EC warns Google over market dominance

The European competition chief Joaquin Almunia has hit out at Google alleging that it prioritises its own services in organic search returns as the US company faces a potential antitrust investigation over competition concerns.

Google Doodle

Joaquin Almunia, the European Commission (EC) competition chief, made the comments in a Financial Times interview where he said he believes Google is “diverting traffic” to its own services, such as news, maps and shopping comparison, and potentially distorting consumer choice in the search market.

He says: “We are still investigating, but my conviction is [Google] are diverting traffic… I think – I fear – there is an abuse of this dominant position.” His comments will be welcomed by rival search providers, such as Microsoft and Yahoo.

Google is preparing to submit proposals addressing the EC’s competition concerns by the end of this month however Almunia warned that he would be “obliged” to submit formal charges should prove unsatisfactory.

The EC began formally investigating Google’s dominance in the search market in May 2010 with the US company facing potential fines or intervention on how it displays its search returns as a result.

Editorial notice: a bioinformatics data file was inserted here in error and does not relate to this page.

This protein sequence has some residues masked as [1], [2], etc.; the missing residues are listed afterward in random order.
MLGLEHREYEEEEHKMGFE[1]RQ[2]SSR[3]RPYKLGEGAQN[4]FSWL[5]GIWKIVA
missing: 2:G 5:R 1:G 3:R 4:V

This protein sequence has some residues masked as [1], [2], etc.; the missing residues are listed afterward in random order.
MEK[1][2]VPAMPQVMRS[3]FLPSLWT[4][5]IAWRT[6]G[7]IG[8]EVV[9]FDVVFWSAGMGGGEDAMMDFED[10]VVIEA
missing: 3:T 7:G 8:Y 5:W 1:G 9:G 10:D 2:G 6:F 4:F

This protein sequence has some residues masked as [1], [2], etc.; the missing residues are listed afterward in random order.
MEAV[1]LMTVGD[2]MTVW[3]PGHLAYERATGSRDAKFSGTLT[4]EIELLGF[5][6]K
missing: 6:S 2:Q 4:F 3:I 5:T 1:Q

A Google statement responding to the comments says: “We continue to work cooperatively with the EC.”

Almunia’s comments indicate that Google could face sterner regulatory directives in Europe compared to the US where it was cleared of unfairly biasing its search results earlier this month by the Federal Trade Commission (FTC).

However, in the same settlement Google agreed to give online advertisers more flexibility allowing them to simultaneously manage ad campaigns on its AdWords and on rival providers’ platforms.

Readers' comments (2)

  • Google is a total monster these days and now it has to report to shareholders I think things could get worse for them down the line from the way their searches are provided - more and more is paid search - the power they have to manipulate our lives is unreal. One day I think it will catch up with them.

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  • It is something that should be monitored but we all sign up to live in a capitalist world in the 'west'. That's the balance between making sure people like Google don't have an unfair monopoly over certain media channels etc, however on the flip side, we have to be careful to not punish large organisations purely on the basis of their size and scope within a sector. I'm sure we'll see far more stories like this over the next 18 months.

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